Post-secondary education has its challenges
Post-secondary education has its challenges. Add to the mix a parent with mental health issues and you've got a completely different story. Post-secondary institutions do not talk about young people with a mentally-ill parent, in part because they do not know the exact proportion of students involved, nor do they know their situation or needs. Caroline Jubinville and the Laboratoire de recherche et d'actions pour les personnes ayant des problèmes de santé mentale et leurs proches (LaPProche), conducted a study with a few students and staff members of a Quebec post-secondary institution to find out their point of view on this subject. Here are some of their answers. A special collaboration of LaPProche.
Marianne (fictional name) is entering the second year of her bachelor’s program and is very apprehensive about it. Academically, Marianne has always considered herself gifted, but now she is barely able to hand in satisfactory work assignments.
The older she gets, the more aware she becomes of her mother's mental health problems and the more she feels her mother's condition is deteriorating. She feels an obligation to care for her and her younger brother. When she comes home and the refrigerator is empty, she goes grocery shopping, reminds her mother to take her medication every day and manages her medical appointments. She often thinks that she is the parent in the house.
She knows very well that her primary concern should be her studies, but she can't help but be constantly distracted. In class, she worries about her mother's condition, but at home, she stresses about not being able to concentrate on her study and homework. It's a never-ending loop! And that's not counting her absences from class during her mother's crises. And of course, she has to work, because her parents are not able to help her financially.
Sometimes she thinks that she unconsciously chose to study counselling because of her mother's illness. Ironically, she has no idea how to help herself through it all. The feeling of helplessness is what eats away at her the most. In the meantime, she is doing her best, even though she knows she is falling short of what she could be.
Marianne has never spoken about her family situation to her classmates, whom she has little contact with, devoting much of her time to her mother. She refuses to invite her peers home for teamwork for fear of being judged for her mother's paranoia and the state of the house. Because mental health issues are still not an easy subject to talk about. And yet, she helps her mother as much as if she had a physical illness. Sadly, she envies students who have children, considering the financial support they can receive. Although she gives them a lot of credit, she still thinks that just because you don't have kids, doesn't mean you don't have anyone to support.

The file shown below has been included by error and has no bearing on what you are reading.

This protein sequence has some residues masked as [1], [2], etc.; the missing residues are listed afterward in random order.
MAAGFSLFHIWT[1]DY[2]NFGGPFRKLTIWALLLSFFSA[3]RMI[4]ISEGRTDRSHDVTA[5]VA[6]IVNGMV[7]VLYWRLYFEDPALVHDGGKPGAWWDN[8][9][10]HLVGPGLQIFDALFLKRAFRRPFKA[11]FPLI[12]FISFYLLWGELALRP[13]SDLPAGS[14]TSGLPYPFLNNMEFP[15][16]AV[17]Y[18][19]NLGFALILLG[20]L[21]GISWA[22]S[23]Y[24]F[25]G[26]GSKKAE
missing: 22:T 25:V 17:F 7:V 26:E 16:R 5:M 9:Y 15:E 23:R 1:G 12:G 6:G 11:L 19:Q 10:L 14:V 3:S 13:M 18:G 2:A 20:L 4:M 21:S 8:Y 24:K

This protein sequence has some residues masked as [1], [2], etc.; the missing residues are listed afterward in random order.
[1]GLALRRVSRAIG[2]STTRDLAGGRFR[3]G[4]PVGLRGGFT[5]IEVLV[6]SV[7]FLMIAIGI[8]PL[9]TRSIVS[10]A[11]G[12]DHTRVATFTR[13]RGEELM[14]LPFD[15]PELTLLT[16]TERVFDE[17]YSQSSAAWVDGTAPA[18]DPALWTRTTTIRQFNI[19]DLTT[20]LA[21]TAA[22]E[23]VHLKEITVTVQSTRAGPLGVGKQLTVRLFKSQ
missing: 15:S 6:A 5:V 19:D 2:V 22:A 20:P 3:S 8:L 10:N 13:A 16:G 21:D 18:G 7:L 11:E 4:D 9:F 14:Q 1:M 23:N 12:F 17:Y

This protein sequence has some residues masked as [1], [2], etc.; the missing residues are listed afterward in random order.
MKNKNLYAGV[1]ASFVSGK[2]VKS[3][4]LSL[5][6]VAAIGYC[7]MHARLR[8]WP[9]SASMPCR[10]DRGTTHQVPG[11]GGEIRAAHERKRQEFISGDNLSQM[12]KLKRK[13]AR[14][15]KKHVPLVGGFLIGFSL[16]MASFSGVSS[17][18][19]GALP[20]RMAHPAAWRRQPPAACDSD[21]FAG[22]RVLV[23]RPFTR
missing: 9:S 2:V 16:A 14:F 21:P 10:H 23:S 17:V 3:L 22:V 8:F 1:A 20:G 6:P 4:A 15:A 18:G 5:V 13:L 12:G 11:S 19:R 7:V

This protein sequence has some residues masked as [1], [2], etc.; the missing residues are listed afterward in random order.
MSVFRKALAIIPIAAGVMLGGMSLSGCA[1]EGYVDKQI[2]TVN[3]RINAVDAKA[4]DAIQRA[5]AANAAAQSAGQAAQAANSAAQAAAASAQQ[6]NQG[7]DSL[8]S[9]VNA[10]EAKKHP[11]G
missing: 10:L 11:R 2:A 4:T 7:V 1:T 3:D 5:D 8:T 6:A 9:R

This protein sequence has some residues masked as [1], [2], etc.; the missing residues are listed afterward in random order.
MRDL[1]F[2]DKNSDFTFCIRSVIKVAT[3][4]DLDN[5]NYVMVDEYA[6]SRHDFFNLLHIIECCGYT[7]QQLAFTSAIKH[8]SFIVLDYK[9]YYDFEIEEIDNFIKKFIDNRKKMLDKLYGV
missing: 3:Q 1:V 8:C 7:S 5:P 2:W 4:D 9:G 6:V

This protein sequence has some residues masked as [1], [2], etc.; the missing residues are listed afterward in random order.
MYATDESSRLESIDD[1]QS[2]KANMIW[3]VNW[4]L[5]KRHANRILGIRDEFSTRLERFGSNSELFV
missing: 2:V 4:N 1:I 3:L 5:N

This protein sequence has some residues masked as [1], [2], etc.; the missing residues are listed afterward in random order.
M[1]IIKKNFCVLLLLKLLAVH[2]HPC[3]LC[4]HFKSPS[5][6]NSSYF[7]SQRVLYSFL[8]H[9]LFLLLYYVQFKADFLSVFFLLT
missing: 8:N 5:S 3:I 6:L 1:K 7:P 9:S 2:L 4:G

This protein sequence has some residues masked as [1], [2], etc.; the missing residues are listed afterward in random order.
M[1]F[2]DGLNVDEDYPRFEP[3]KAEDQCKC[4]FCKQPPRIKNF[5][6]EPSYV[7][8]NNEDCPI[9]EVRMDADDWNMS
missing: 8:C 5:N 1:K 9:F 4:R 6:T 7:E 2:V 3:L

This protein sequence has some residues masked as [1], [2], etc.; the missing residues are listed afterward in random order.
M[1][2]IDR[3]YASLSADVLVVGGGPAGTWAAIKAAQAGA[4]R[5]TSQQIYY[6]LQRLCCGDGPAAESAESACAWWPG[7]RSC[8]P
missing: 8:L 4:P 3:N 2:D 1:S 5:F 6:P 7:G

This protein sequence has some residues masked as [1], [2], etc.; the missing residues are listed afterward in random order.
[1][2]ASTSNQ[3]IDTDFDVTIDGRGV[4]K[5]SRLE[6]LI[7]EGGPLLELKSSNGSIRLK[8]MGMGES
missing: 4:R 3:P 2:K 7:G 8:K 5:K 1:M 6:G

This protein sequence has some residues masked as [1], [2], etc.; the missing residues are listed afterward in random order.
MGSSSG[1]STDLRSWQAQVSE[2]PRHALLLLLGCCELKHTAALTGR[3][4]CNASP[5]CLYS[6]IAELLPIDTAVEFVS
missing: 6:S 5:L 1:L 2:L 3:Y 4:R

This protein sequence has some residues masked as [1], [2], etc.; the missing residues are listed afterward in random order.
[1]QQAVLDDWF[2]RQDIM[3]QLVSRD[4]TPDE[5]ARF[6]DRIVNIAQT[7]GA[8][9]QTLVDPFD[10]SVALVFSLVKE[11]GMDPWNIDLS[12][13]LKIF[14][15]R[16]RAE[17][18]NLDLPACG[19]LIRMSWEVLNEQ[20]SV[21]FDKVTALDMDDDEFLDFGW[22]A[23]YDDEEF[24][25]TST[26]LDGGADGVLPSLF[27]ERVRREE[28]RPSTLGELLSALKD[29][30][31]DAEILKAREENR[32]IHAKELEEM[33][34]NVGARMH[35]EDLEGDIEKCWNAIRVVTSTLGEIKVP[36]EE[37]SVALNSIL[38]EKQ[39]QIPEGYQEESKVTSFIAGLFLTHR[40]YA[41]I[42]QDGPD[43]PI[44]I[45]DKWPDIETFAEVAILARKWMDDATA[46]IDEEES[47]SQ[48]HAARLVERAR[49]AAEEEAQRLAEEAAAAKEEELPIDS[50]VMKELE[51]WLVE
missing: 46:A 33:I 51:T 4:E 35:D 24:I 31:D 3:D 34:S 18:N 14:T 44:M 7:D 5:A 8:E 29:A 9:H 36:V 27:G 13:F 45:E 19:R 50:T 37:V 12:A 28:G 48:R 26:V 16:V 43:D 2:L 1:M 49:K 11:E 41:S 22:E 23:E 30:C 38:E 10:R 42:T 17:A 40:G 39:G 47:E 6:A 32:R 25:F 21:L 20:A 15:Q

This is her second year, and she has no idea where to turn for help. She doesn't know about the help programs offered by her university and her professors make her feel like she needs to leave her personal problems outside the classroom. As if that were possible! In any case, she would much rather devote her energies for the fundamentals than struggle to get help.
What she doesn't know is that there are probably several other students in the same situation. Other students who are silent, because they don't feel their situation is recognized by their educational institution. Many of these students, like Marianne, are suffering from having such a heavy load, from having to find their place in the world as an emerging adult, from having to put their social life or certain projects on hold, or from seeing their own mental health deteriorate.
Despite all of this, Marianne does not regret her choices. But she would really like her university to take her situation into account, whether through flexibility, financial assistance, psychosocial support, but especially through a process that facilitates requests for help and access to services.
What the university community is saying
The faculty and staff involved in supporting students tend to recognize the challenges faced by these young people and view them as students at risk of :
- experiencing psychological distress.
- playing the role of a caregiver.
- lacking time for their studies.
However, these professionals are unsure whether the existing support and assistance services at their institution are appropriate for these students. Fortunately, they are open to learning more about the issues faced by young people with a mentally-ill parent and stress the importance of developing policies and supports for them.
Fortunately, help is available
Until things changes, here are some tips for these young people: it is important to use the services that are already in place. Most post-secondary institutions offer psychosocial support services. Also, consider focusing on the human and sensitive side of your professors; they want you to succeed.
There are also resources specifically for by young people with a mentally-ill parent, such as Marianne. To find out about them, visit the Aider sans filtre Web site (only in French) or consult the guide created by LaPProche: "When Your Parent Has a Mental Illness" (only in French).
Finally, be sure to reach out to your support network… You are not alone!
Our Caregiver Support service is also available to all caregivers!
Whether it is to discuss your experience or to encourage your well-treatment, our advisors are there for you:
- Phone: 1 855 852-7784
- Email: firstname.lastname@example.org
- This service is free, confidential and open every day from 8 a.m. to 8 p.m.